It’s only right that the Foreign Policy Research Institute in Philadelphia should have come out with a really good account of why the Marines are so terrific, and why former Marines remain great leaders in our chaotic world. They’re trained to deal with it, and sometimes master it.
Marine parents, who are fortunate enough to have their kids trained at the legendary Officer’s Candidate School down the road in Quantico, are sometimes surprised to see that, on any given day, Quantico hosts observers from some of the greatest schools in the world. Business schools, law schools, and just plain schools. Why? Because OCS is the greatest leadership training program on earth.
A few years ago, the son of two of our oldest and dearest friends graduated from OCS, and we all went out to dinner. We knew that our son was just a bit more than a year away, and Barbara asked the young man how he felt about his decision, and he smiled broadly and said, “ma’am, there is nothing in life as great as being twenty-one and a Marine officer.”
And that’s probably right.
Here’s the Marine birthday piece. The rules require me to post the whole thing. Fair enough.
THE MARINES: PREMIER EXPEDITIONARY WARRIORS
by Frank Hoffman
November 10, 2007
Frank Hoffman is a retired Marine Reservist with nearly 30
years of combined active, reserve and civilian service with
the U.S. Marine Corps. He is a Senior Fellow of FPRI.
THE MARINES: PREMIER EXPEDITIONARY WARRIORS
by Frank Hoffman
Writing in the Washington Post this past September, the
usually insightful columnist George Will claimed that
America’s ongoing messy missions in Iraq and elsewhere had
generated tension within its Corps of Marines. “No service
was better prepared than the Marines for the challenges of
post-invasion Iraq,” he concluded, “yet no service has found
its mission there more unsettling to its sense of itself.”
It is not that the Corps did not want to be in the fight, or
that it had better things to do. But its naval character has
taken a back seat to fighting the virulent resistance in an
extended land campaign, and some core competencies are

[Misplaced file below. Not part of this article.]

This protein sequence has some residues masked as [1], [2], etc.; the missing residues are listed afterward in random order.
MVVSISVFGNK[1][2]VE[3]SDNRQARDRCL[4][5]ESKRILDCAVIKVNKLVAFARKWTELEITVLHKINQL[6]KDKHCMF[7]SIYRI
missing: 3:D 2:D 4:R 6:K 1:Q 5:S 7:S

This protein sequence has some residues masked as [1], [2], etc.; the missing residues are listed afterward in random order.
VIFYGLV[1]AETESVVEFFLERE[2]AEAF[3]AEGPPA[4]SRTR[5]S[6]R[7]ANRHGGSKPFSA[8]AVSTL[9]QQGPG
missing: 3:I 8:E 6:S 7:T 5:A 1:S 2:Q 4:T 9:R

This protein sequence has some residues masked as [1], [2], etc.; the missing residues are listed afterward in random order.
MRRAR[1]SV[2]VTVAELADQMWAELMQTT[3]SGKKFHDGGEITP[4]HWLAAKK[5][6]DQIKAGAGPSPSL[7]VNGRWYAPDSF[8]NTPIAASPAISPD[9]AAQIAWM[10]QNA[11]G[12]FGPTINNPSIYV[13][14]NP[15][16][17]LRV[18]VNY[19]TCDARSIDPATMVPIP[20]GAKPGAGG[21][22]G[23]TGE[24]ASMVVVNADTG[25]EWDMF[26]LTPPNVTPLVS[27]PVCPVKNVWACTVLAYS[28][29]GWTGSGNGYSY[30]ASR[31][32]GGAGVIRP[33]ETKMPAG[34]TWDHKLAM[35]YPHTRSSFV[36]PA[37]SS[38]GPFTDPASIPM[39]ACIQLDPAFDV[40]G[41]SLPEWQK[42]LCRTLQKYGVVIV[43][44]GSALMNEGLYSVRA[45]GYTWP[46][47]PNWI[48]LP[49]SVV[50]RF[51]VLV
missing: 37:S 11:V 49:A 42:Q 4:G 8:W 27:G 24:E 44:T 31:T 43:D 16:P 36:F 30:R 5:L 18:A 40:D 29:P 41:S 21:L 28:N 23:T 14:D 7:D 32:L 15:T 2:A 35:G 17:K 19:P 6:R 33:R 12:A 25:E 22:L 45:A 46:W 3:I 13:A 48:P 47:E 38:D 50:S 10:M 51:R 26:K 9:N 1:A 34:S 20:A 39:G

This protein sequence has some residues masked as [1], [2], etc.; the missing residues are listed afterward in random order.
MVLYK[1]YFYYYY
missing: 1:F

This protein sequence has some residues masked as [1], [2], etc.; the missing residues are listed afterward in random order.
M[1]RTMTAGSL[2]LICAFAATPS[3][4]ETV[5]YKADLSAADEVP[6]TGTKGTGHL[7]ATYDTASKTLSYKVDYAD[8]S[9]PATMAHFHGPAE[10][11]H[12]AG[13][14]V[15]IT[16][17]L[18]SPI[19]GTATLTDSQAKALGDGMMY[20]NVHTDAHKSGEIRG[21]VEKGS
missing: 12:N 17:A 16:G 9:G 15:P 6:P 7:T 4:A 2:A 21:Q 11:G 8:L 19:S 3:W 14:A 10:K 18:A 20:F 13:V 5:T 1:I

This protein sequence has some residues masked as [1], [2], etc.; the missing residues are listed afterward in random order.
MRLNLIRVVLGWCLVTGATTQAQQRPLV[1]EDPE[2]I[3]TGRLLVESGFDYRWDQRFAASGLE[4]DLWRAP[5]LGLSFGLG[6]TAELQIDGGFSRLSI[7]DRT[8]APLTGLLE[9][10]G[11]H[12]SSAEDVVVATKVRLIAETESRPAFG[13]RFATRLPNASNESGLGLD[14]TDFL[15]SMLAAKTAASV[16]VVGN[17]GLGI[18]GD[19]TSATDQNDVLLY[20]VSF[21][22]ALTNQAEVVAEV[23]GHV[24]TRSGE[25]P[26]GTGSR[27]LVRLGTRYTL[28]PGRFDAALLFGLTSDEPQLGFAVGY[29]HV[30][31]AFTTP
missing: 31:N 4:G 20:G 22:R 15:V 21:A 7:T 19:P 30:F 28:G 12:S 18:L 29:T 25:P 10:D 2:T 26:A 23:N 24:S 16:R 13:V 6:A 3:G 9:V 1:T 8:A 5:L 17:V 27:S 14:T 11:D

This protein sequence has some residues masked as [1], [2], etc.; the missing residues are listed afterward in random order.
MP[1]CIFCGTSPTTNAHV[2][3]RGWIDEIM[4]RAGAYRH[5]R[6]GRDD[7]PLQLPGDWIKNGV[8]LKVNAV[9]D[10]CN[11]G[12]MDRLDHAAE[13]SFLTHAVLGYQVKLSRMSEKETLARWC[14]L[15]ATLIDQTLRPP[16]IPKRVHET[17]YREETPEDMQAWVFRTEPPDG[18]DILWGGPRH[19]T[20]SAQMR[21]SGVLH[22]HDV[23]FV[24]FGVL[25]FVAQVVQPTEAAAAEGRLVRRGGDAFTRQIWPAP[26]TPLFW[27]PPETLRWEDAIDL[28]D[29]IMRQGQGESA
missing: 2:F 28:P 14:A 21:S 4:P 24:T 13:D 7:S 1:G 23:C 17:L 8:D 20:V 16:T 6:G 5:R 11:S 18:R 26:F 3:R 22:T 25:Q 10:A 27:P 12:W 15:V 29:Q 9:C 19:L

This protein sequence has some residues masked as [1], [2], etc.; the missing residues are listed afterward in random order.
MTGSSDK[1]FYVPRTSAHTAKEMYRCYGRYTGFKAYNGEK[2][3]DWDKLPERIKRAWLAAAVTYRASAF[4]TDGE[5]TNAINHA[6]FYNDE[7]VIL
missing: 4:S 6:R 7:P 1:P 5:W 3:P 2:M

waning. Today, on the institution’s 232nd birthday, we
should amplify Mr. Will’s observations with a deeper
understanding of the Corps’ past and most likely future.
The Marines have a unique institutional culture drawn from
over two centuries of storied campaigns and selfless
service. The most relevant cultural characteristic is what I
call their expeditionary ethos. This ethos is the most
critical contributor to the Corps’ success in combat,
especially in the Small Wars and complex contingencies,
where the Marines excel. Any astute student of military
history can see the roots of this ethos emerging from the
Corps’ Small Wars period in the 1920s and 1930s, when the
Marines were routinely deployed in Haiti, Nicaragua, and the
Dominican Republic. These were protracted expeditions, some
lasting decades, where the Marines established a range of
government institutions and local police forces. It is this
Small Wars experience that is the foundation for the success
the Marines have had in Iraq.
Many military organizations use the term “expeditionary” to
describe themselves or to label distinct units. Marines
believe “expeditionary” encompasses far more than a mission
involving actions beyond U.S. borders, the official
definition. To a Marine Leatherneck the term connotes much
more than the ability to deploy overseas quickly. The
expeditionary ethos is an institutional belief system that
ensures a unit can deploy rapidly, arrive quickly, and begin
operating upon arrival. Supplies, equipment, and
infrastructure are limited to operational necessities; “nice
to haves” are ruthlessly carved out. Such “come as you are”
attitudes are embedded in the force design of the Marine
Air-Ground Task Force construct, which integrates ground
units with aviation and logistics support forces.
From the day recruits join the Corps, they understand that
they are going to deploy and that they must be mentally and
physically ready. The Corps is famous for its physical
readiness, but the intellectual aspect is just as important.
Marines are imbued with the notion of doing more with less,
of fighting and prevailing in an austere operational
environment. They are prepared to use their own initiative
and readily solve problems on their own with a minimum of
guidance. Marines do not look for explicit guidance, formal
doctrine, or tactical templates or checklists. They are
eager to apply their creativity to unforeseen problems,
without doctrine or clear guidance. This produces a mental